Clancy’s ‘October’ Hit String of Luck
Let me take you back to the thrilling days of yesteryear, when The Washington Post Book World was a stand-alone section that ran a regular feature called Book Report and a man named Tom Clancy was a Calvert County, Md. insurance agent preparing to publish his first book.
In June 1984, Michele Slung, The Washington Post’s books reporter, wrote about a double unlikelihood: the decision by the little-known Naval Institute Press in Annapolis, Md. to branch out from nonfiction books on nautical matters and to start publishing fiction, and the luck of a budding novelist in selling his first book to the first house he sent it to.
A photo of Clancy, who died Wednesday at age 66, tops Slung’s report — the leftmost anchor of a trio that also includes Richard Nixon and Michael Jackson (together at last). She noted that the Naval Institute dates to 1873, when it was founded, in part, to let naval officers kibitz about how their favorite branch of the service was being run. A hundred and eleven years later, one of its editors described it as “a nonprofit membership organization that publishes magazines and books.”
It wasn’t an organization that commanded much national attention, but its small press was about to dive into fiction because, as Slung put it, “they knew they had their book.”
Fred Rainbow, who was an editor of the Naval Institute’s magazine at the time, remembers, however, that they didn’t know what they had in Tom Clancy right away. Clancy’s first contact with the Naval Institute had been unpromising. He had written a letter to the editor, which he wanted to deliver in person. When Rainbow found out Clancy’s occupation, he said to him over the phone, “I know why you want to come here in person. You want to sell me insurance.”
I was a Book World editor then (and now), and I remember being skeptical about this upstart press and its author from nowhere. But I was won over by my late colleague Reid Beddow. When The Hunt for Red October, Clancy’s thriller about a Russian submarine and its rogue commander, came out — in October, naturally — Beddow wrote our review, calling it “a tremendously enjoyable and gripping novel of naval derring-do.”
I can’t swear that Beddow was the first to rave about Red October, but his review was among the early rivulets in what swelled into a flood of praise. In any case, three weeks later Red October surfaced on a Washington Post fiction bestseller list that also included thrillers by Stephen King and Peter Straub (as co-authors) and Mary Higgins Clark, as well as the higher-brow novels God Knows, by Joseph Heller, and Lincoln, by Gore Vidal.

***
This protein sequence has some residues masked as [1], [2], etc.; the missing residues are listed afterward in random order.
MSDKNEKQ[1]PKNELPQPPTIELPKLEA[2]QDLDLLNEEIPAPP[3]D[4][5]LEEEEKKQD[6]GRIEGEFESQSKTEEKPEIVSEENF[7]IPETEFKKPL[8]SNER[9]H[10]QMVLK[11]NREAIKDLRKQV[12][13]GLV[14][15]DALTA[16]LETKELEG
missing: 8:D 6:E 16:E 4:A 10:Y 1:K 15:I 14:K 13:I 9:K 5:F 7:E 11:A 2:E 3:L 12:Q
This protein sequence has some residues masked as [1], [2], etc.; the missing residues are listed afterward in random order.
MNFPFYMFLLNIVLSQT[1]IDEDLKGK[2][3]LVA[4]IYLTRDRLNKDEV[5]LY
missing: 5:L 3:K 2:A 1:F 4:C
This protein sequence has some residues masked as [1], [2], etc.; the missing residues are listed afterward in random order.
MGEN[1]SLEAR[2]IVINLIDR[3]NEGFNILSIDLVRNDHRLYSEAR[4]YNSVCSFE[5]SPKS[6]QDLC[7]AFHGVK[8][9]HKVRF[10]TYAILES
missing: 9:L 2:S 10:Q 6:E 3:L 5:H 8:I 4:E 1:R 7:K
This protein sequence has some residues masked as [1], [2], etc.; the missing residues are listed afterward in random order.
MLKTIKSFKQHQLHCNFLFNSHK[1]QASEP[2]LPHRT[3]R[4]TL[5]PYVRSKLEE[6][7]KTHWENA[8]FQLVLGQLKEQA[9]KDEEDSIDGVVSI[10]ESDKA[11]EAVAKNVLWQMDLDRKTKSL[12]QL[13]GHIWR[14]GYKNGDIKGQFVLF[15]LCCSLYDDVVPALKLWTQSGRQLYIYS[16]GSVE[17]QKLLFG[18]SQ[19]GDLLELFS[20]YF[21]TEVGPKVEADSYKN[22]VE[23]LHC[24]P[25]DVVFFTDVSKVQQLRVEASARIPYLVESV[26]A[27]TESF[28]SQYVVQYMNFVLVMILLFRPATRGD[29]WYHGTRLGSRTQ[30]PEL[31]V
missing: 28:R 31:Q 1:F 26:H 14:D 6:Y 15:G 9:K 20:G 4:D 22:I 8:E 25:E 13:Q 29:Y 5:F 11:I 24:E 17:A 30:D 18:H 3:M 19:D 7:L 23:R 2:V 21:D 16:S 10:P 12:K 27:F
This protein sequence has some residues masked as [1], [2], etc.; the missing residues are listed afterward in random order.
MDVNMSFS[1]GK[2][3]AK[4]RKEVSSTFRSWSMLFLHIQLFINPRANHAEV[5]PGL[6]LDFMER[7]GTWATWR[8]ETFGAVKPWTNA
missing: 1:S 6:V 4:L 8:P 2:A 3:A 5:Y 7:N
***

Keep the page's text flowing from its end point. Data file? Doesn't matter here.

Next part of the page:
An even bigger boost was provided by President Ronald Reagan, who, when Time magazine asked him about his favorite recent book, voted for Red October.
The book went on to top bestseller lists, become a movie starring Sean Connery and play into the hands of Major League Baseball, which likes to describe the last few weeks of the regular season as “the hunt for October.” Its author and his fictional hero, Jack Ryan, became an influential franchise.
So influential, in fact, that the mystery field acquired a new subgenre: the techno-thriller. Slung’s report describes fact-checkers at Naval Institute Press poring over the manuscript for eight months — as well they should have, since, Slung said, Clancy “hadn’t ever been on a sub in his life” when he wrote the manuscript. How successful he was at conjuring up a milieu of which his knowledge was only secondhand can be gleaned from Beddow’s review:
“Clancy’s strong suit is his facile handling of the gadgetry of modern weapons systems. Readers who don’t know the difference between Tomahawk or Harpoon missiles will lap up his depiction of a hide-and-seek world, one where killer submarines shadow missile-firing submarines above an ocean floor alive with electronic sensors flashing data to ultra-high-speed computers.” Beddow himself was a Navy man, so he had the jump on Clancy there. But Clancy, of course, was the one who got rich, thanks to Red October and a string of other novels that, according to his website, added up to 17 number-one bestsellers.
In 1984, Clancy told The Post that he was proud that all his facts and technical knowledge checked out — and that he knew he was lucky to have his first novel chosen by the Naval Institute Press.
“I did everything wrong the right way,” he said.